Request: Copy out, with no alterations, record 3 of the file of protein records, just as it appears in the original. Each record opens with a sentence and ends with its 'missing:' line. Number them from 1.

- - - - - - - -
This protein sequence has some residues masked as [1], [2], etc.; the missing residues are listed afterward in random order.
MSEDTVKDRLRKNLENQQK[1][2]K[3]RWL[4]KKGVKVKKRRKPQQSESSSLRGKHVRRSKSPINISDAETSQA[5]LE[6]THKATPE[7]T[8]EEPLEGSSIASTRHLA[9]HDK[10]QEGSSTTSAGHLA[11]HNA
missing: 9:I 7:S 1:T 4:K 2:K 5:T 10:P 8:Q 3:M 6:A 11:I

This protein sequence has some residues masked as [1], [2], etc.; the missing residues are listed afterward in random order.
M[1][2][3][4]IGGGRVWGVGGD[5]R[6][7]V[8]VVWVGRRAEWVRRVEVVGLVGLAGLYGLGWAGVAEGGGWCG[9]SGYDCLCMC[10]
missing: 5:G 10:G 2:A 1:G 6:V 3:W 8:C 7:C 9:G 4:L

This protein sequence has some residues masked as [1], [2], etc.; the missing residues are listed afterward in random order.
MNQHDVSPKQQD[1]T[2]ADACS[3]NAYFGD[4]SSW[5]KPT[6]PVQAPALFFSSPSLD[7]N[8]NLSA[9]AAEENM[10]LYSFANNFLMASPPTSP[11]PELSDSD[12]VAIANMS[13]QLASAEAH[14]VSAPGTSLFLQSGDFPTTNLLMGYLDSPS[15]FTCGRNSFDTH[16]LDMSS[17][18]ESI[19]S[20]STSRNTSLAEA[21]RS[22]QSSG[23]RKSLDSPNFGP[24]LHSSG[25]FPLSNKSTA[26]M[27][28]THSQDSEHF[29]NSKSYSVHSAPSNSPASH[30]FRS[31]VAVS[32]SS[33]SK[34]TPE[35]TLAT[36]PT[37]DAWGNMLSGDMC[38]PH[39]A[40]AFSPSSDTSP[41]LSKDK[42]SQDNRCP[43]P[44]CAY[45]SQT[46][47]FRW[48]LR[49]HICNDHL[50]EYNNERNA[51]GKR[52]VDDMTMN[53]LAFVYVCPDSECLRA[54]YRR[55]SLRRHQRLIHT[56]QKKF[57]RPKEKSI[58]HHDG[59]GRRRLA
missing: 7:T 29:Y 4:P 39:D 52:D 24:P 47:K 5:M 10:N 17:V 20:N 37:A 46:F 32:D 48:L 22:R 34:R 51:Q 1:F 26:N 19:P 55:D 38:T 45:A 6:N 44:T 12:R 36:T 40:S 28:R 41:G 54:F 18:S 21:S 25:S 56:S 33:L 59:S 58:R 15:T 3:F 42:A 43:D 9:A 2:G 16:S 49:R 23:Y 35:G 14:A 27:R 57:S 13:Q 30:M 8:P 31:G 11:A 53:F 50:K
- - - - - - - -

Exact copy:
This protein sequence has some residues masked as [1], [2], etc.; the missing residues are listed afterward in random order.
MNQHDVSPKQQD[1]T[2]ADACS[3]NAYFGD[4]SSW[5]KPT[6]PVQAPALFFSSPSLD[7]N[8]NLSA[9]AAEENM[10]LYSFANNFLMASPPTSP[11]PELSDSD[12]VAIANMS[13]QLASAEAH[14]VSAPGTSLFLQSGDFPTTNLLMGYLDSPS[15]FTCGRNSFDTH[16]LDMSS[17][18]ESI[19]S[20]STSRNTSLAEA[21]RS[22]QSSG[23]RKSLDSPNFGP[24]LHSSG[25]FPLSNKSTA[26]M[27][28]THSQDSEHF[29]NSKSYSVHSAPSNSPASH[30]FRS[31]VAVS[32]SS[33]SK[34]TPE[35]TLAT[36]PT[37]DAWGNMLSGDMC[38]PH[39]A[40]AFSPSSDTSP[41]LSKDK[42]SQDNRCP[43]P[44]CAY[45]SQT[46][47]FRW[48]LR[49]HICNDHL[50]EYNNERNA[51]GKR[52]VDDMTMN[53]LAFVYVCPDSECLRA[54]YRR[55]SLRRHQRLIHT[56]QKKF[57]RPKEKSI[58]HHDG[59]GRRRLA
missing: 7:T 29:Y 4:P 39:D 52:D 24:P 47:K 5:M 10:N 17:V 20:N 37:A 46:F 32:D 48:L 22:R 34:R 51:Q 1:F 26:N 19:P 55:D 38:T 45:A 6:N 44:T 12:R 36:T 40:S 28:R 41:G 54:F 18:S 21:S 25:S 56:S 33:L 59:S 58:R 15:T 3:F 42:A 43:D 9:A 2:G 16:S 49:R 23:Y 35:G 14:A 27:R 57:S 13:Q 30:M 8:P 31:G 11:A 53:F 50:K